Here’s how SUCCESS taught me to overcome negative thoughts

Lessons learned from a hospital room

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The author writing from a hospital room couch

When it rains, it pours. Isn’t that how the saying goes? And that’s the sort of negative thoughts I’ve had lately as I come to grips with my former employer SUCCESS magazine shutting down, spending days at the hospital with my grandmother and looking out for my mother who’s home sick after picking up the flu this week.

I’ve been spouting ‘It comes in threes’ beatitudes, while sidestepping black cats and throwing salt over my shoulder. I swear surely somebody, somewhere opened an umbrella indoors and cast some bad luck upon us.

As I walk down the hospital hallways, it’s easy to feel sorry for myself, and I think most people here do, considering the gravity of what brings you here. You can see it in their faces with the half-effort smile they try to pass off in the hallway and their body language with imaginary weight on their shoulders.

But here in the hospital, I imagine us all with gothic gargoyles perched on our shoulders, if you will, with the meanest ugliest ones sitting heaviest on the gravest cases. 

However, I’m taking a different approach to things nowadays. I read in this old magazine called SUCCESS that when I’m facing a difficult time, I should be mindful of my negative thoughts and instead focus on what I’m grateful for.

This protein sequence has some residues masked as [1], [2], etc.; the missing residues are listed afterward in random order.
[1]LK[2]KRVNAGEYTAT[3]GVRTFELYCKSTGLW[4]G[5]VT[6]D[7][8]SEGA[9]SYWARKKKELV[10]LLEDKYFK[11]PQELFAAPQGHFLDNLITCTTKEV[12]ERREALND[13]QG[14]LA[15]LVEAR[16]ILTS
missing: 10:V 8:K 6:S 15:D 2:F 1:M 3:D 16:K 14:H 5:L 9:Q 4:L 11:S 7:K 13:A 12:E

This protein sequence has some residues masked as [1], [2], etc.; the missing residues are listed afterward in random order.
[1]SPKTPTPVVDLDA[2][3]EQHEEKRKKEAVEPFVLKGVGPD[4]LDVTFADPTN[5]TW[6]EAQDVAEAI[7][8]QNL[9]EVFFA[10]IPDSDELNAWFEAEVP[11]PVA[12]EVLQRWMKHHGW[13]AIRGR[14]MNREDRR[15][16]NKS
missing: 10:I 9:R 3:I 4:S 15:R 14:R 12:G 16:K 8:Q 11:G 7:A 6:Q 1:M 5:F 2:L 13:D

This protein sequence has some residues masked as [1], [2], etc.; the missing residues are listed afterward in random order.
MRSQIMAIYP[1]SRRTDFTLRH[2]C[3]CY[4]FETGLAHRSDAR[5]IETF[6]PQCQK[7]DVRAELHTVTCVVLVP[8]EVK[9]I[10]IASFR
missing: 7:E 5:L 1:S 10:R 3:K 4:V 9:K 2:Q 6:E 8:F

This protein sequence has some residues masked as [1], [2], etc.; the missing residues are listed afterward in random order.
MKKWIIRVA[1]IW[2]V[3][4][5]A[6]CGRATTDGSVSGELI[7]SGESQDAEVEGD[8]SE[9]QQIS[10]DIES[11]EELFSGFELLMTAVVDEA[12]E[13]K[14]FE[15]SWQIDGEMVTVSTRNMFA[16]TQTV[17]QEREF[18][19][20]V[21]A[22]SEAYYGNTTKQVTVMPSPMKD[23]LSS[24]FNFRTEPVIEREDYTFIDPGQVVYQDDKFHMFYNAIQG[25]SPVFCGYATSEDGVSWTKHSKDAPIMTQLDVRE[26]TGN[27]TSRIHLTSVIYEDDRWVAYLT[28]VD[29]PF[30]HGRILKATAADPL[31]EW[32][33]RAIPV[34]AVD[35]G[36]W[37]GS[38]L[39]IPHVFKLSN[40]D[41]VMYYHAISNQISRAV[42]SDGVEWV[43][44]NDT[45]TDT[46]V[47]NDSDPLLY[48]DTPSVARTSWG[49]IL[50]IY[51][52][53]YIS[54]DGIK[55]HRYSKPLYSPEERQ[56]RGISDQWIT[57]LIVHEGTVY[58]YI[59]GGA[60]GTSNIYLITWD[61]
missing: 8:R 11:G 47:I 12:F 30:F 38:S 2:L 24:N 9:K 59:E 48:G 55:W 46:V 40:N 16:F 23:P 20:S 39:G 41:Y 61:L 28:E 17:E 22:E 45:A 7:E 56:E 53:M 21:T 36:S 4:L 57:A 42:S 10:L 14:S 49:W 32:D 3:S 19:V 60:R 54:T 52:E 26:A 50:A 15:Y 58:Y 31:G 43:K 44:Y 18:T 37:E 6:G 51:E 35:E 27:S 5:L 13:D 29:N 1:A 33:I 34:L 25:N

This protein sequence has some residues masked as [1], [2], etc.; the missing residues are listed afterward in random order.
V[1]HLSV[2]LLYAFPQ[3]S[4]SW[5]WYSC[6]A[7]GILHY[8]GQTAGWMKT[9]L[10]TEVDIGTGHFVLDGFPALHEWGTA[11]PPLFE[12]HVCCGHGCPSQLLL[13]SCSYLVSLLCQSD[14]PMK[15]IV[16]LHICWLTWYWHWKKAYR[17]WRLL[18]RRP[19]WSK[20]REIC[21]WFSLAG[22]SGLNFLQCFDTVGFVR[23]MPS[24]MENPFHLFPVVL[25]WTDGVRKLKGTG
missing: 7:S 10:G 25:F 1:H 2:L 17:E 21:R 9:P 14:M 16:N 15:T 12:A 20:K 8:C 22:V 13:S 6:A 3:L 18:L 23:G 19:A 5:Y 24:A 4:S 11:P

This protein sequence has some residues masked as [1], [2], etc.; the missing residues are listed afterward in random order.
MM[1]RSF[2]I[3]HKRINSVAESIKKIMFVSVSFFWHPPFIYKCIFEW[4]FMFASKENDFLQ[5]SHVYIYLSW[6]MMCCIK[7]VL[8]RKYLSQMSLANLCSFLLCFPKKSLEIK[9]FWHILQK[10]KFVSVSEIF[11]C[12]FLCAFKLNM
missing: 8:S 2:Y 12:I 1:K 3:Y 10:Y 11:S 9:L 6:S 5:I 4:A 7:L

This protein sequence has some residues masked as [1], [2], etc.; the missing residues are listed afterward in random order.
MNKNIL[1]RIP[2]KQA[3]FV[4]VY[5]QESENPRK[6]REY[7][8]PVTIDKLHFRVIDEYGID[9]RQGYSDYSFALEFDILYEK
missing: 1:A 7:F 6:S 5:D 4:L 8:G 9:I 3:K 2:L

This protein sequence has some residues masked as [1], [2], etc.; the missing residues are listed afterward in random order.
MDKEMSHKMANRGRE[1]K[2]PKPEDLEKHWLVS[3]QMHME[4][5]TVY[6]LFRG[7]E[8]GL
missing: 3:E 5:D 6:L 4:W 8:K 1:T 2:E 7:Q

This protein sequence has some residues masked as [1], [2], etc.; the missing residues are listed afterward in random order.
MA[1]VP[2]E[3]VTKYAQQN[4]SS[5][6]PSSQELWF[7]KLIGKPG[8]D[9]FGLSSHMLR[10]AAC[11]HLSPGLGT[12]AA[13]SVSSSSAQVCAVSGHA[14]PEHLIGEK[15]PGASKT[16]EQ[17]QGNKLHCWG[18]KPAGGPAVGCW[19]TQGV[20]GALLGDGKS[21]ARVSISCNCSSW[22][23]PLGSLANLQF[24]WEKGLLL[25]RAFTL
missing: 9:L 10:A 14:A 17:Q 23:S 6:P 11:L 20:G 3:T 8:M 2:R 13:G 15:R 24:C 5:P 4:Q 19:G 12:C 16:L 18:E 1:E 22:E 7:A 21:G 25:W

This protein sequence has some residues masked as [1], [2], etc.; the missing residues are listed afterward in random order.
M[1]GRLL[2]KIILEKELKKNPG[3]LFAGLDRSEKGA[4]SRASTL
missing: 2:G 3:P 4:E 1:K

So I decided instead of toting my gargoyle around with me as I walk through the hospital halls after a 12 hour day, I realize this life change is a blessing in disguise. I’m grateful that my unemployment gives me time to spend time with my grandmother, being her best advocate with nurses and doctors. It gives me time to write this blog while she sleeps. (And search for work, if you’re reading this Texas Workforce Commission.)

I’m not focusing on negative thoughts, or letting those thoughts run away from me like they normally would. Usually those suckers can run pretty fast.

Instead I’m grateful for the wonderfully kind nurses at Medical City of Plano. Nurses are overworked and underappreciated, so I could understand if we had a few impatient ones. But not here, everyone has been especially hug-worthy.

I’m grateful for the impressive amenities and spacious corner room we’re in. We could be sharing a room with another patient, I know. The hospital is brimming with flu patients, so I understand the need.

And finally I’m grateful for the little creature comforts I’m afforded, like this deep couch bed I’m working on right now, the ice machine that has the good little crunchy ice, and clearly the best part, the Jello.

About me

I’m former director of digital content for, available for contract/consulting work and discussions about hospital Jello. Contact me at [email protected], now sugar-free.

Originally published at

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